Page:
Egyptian Action Seen As a Consequence of Pressures on Nasser

A high-ranking senior staff officer said today that the series of heavy artillery duels initiated by Egypt along the Canal were part of a calculated policy dictated by internal and external pressures and hopes for gaining political advantage in any Big Four discussions of the Mideast conflict.

The officer, who asked not to be identified, said the regime of President Gamal Abdel Nasser was under pressure at home from opposition groups on one hand, and on the other from restless young military officers who are demanding action against Israel. Additional heavy pressure is being brought to bear on Col. Nasser from other Arab states which, unlike Egypt, have not limited their aid to Palestinian terrorists to “moral support,” he said. These other regimes argue that if Egypt hopes to retain its supremacy in the Arab world, it had better show some action–hence the heating up of the Suez front, he said. In addition, Cairo believes that by creating the impression that the Mideast is on the verge of a new explosion, it can precipitate hasty Big Four action for an imposed solution in the Arab’s favor.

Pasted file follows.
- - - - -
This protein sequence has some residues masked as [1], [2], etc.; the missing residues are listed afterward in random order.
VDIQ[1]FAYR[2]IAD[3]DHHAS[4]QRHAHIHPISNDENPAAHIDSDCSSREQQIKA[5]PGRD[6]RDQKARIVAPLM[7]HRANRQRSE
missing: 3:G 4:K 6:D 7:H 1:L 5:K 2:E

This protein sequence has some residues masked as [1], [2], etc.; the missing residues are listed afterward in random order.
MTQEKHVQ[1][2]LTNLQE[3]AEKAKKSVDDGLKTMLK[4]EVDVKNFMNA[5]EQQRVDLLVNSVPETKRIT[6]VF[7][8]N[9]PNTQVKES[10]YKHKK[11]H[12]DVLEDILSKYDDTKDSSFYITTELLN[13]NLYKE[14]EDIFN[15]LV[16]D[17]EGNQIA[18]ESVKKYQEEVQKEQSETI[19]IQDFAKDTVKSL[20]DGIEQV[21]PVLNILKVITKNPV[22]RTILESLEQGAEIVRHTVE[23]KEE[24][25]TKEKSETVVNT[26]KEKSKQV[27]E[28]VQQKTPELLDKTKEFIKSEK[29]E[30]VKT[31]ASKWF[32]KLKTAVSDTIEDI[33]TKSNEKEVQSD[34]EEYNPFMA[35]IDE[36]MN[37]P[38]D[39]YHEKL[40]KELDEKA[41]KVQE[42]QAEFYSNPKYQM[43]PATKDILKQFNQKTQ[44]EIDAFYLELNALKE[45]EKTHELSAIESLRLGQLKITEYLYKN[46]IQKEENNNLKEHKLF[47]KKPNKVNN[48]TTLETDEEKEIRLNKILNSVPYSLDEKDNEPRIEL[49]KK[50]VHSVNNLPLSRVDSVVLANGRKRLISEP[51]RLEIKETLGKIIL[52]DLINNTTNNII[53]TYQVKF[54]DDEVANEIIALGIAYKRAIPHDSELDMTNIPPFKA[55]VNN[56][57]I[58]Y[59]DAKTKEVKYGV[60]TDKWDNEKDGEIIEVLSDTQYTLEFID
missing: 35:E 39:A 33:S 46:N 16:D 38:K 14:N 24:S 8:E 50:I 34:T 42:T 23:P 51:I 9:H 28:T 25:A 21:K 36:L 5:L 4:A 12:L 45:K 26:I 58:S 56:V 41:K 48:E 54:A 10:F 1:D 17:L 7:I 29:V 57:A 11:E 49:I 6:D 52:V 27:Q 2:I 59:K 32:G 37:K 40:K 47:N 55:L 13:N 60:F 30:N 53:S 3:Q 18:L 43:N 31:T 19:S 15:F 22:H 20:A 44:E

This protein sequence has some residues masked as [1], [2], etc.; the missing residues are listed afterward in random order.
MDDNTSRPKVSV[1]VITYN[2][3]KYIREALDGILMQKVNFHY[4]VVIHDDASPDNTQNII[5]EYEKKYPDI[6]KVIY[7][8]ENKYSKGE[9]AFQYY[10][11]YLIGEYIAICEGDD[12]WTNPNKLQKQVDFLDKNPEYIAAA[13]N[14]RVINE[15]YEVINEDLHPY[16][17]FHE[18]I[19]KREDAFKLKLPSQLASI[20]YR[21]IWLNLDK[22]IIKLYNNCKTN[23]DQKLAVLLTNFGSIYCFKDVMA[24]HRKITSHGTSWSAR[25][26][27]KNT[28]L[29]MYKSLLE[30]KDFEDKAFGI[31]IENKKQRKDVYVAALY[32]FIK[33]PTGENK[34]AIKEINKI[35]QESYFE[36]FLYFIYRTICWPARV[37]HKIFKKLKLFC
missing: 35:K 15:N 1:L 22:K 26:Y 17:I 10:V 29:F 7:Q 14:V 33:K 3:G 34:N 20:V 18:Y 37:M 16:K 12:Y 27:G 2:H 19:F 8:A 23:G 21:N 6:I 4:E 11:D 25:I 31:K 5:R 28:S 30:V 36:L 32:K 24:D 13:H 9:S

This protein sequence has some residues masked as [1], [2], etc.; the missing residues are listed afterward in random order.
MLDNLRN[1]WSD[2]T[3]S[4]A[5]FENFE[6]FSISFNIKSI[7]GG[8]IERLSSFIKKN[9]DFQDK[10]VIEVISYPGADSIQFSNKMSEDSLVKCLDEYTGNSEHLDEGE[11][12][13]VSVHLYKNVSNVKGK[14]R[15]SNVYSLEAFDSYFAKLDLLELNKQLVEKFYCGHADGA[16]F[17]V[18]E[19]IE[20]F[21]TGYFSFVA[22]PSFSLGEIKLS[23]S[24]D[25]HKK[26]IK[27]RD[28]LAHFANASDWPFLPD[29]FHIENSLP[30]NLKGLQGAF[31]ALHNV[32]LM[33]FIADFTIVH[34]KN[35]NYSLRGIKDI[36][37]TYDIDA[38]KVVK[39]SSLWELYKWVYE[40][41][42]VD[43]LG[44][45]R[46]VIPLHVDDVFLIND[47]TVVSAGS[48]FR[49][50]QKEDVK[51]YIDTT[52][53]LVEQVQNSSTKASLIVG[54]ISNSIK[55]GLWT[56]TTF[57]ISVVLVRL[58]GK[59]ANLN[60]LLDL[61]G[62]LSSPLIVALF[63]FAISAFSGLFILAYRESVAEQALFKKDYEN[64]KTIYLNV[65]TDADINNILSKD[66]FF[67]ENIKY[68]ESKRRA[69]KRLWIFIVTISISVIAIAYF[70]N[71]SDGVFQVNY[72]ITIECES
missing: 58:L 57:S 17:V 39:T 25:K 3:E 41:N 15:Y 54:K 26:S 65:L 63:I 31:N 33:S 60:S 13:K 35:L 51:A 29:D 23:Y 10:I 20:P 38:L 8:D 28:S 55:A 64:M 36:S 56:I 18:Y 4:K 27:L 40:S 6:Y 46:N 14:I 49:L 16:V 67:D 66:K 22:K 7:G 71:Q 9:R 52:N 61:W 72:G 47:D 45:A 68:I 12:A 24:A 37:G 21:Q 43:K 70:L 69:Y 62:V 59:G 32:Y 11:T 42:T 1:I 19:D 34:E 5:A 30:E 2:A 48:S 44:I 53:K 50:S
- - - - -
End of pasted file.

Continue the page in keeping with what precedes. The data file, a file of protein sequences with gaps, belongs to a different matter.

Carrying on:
Israel estimated that Egypt suffered up to 50 casualties yesterday. Israelis say the Egyptian forces are especially vulnerable to counter-attacks because they are densely concentrated along the canal’s West Bank where they have deployed an estimated six or seven divisions.

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